Photo Fridays – outdoor railway museum in Canada

Train travel seems so dignified and classy. Agatha Christie was responsible for me wanting to ride the Orient Express. Imagine my disappointment when I found out it was no longer running!

My first Canadian train ride that wasn’t at a museum was on Vancouver Island between Courtenay and Nanaimo. That route is no longer running in the state that I took it. The train station was quaint, the car looked like it was lifted from the 1960s with a mint green color scheme and the views were mesmerizing. It took me back to my almost year living in Finland where I never needed a book or music when I took the train. Staring out the window was more than enough.

Third class trains in Thailand were an eye-opening experience. Since I was volunteering and had little money to spare (in my eyes but not relatively speaking), I never tried anything above the bottom. And the bottom still fills me with nostalgia!

Trains were and still are my favorite mode of transport in Japan and that is unlikely to change. I don’t care if it’s a bullet train or a slow, old local train that chugs along before lazily clanking and banging into the station. Japan definitely cemented my love for trains that I didn’t know I had.

A visit to an outdoor railway museum in Alberta left us incredibly impressed with relics from an important part of Canadian history. While commuter trains continue to run regularly in some parts of the country, the classic community connectors that were a normal part of life are long gone. That makes this type of museum all the more special.

This post is my first and very much delayed addition to the Lovely Lucile’s Photo Rehab, “The Clinic”. Thanks again for putting this together, Lucile!

Are trains a part of your life, big or small?

24 thoughts on “Photo Fridays – outdoor railway museum in Canada

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  4. I take the train twice a week, on Mondays and Fridays. It is a bullet train so it is ok. Slower (older) trains in China are anything but dignified or classy. They are more like a chickens pen on wheels xDD

    • Ha ha! Love your description and I’d love to hear more about those trains. If memory serves me, I think I ooed and awed over a train post of yours so I’m going to go have another look. 😀 What is the bullet train like in China? Have you ridden on the ones in Japan? I’m curious about how they compare!

      • Haha, that train in my post was okeish. If you get a bed in the train is not that bad. But if you get a seat ticket on a slow train, that can be quite an adventure. A few years ago I had the stupid idea of travelling by slow train right before Chinese New Year and I was packed like a sardine, surrounded by men spitting on the floor, and a kid with the dirtiest ears I have ever seen (I still remember hahaha). Slow trains also sell standing tickets and before Chinese New Year there is not even a free inch of space inside the train.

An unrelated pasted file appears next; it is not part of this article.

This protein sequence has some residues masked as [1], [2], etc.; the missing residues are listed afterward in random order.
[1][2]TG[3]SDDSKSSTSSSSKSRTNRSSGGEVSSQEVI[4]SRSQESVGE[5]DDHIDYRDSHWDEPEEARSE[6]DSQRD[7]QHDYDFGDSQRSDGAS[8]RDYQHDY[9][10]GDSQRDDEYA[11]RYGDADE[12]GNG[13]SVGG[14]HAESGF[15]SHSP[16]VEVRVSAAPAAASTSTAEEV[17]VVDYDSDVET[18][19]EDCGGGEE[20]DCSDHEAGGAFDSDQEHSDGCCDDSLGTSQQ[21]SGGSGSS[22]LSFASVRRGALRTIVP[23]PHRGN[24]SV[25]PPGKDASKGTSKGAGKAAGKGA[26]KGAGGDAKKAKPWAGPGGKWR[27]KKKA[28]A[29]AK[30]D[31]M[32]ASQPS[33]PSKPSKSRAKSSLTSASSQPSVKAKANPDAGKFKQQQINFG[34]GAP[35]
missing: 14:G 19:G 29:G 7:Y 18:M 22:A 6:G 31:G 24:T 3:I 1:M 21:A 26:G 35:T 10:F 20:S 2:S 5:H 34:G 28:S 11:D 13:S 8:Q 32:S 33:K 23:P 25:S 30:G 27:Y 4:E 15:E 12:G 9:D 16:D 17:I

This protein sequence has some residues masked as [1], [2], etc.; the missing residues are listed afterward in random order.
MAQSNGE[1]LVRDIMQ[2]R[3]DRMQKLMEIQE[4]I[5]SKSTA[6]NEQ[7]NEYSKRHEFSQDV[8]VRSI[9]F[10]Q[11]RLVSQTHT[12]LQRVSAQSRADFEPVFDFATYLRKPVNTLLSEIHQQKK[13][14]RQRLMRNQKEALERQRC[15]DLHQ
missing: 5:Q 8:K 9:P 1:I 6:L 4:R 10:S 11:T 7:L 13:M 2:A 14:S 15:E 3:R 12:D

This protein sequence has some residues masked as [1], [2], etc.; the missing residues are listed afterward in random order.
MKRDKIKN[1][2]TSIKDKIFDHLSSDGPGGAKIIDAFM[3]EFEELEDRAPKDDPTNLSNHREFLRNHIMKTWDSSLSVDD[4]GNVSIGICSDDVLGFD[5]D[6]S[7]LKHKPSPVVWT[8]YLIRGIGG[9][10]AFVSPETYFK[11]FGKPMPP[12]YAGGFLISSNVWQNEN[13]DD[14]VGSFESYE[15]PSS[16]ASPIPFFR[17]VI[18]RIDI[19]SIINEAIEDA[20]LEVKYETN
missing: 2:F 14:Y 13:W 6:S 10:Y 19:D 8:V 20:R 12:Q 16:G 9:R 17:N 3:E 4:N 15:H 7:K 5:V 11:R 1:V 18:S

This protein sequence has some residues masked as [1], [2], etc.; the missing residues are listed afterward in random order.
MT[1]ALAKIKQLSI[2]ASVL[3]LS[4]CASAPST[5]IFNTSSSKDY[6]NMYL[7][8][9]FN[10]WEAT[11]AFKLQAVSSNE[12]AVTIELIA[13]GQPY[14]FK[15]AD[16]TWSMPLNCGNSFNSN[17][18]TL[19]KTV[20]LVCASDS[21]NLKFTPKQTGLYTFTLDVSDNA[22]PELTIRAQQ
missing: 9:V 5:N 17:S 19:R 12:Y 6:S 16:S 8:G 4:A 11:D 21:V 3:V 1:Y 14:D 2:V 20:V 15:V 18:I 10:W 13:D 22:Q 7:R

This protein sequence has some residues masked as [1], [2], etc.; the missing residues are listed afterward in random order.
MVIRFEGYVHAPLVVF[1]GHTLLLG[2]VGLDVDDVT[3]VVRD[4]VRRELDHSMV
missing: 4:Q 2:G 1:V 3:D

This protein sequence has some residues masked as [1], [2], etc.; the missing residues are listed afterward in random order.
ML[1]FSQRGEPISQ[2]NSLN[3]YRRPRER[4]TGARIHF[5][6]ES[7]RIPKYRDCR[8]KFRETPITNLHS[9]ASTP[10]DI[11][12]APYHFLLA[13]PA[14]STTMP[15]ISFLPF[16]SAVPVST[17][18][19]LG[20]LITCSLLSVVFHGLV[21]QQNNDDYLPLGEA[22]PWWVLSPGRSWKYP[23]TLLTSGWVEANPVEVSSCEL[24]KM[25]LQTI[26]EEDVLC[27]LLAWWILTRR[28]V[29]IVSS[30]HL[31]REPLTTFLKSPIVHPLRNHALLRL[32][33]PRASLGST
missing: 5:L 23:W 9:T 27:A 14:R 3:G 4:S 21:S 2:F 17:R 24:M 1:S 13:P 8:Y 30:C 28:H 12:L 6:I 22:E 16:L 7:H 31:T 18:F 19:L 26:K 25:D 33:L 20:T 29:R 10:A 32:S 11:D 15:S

Bullet trains are ok. More modern and less crowded 😉

        I have never been in Japan so I can’t compare!

        • I can imagine how it must have been hard to breathe on such a packed train! I remember not being fond of having my face stuck in someone’s armpit on the super crowded morning trains in Tokyo. Although my hubby assured me that it wasn’t as crowded as it could be. Still, it was much too much for me, especially as the weather started to warm up. When are you going to Japan?! 😀

  5. First of all, welcome to the Photo Rehab, Hillary! I’m honored with your participation. And your entry post is fabulous. I enjoyed it so much!
    I relate to your love for trains. I started liking it when I lived in Switzerland. Until then I did all by car. There I didn’t have one and never regretted. I discovered the pleasure of appreciating the views. How relaxing! If I’d bring books, I would never touch them as I’d be focused outside.
    Thanks much for a wonderful post.

    • Thank you! It’s a real pleasure to finally join. It took me a while to figure out the submission process but it was super easy once I took the plunge.
      A kindred train spirit! I really didn’t know how much passion I had for them until starting this blog and writing train post after train post. They really are a great way to get around… comfortable, you can walk around easily, and again, the view. It’s incredible for me that one, two, three, four hours can pass by so quickly, just staring outside. Sometimes I think but most of the time, my mind is blank and content. The only exception is if it’s completely dark outside or it’s the bullet train on a particularly tunnel-filled route. That’s when I long for more of a view. 🙂

  6. I actually never really took any train rides/ only during some school trips so they never really played a big role for me. In Finland I had to take the past years a train to Helsinki city center every day but that was just a 20min trip without any special scneries 🙂

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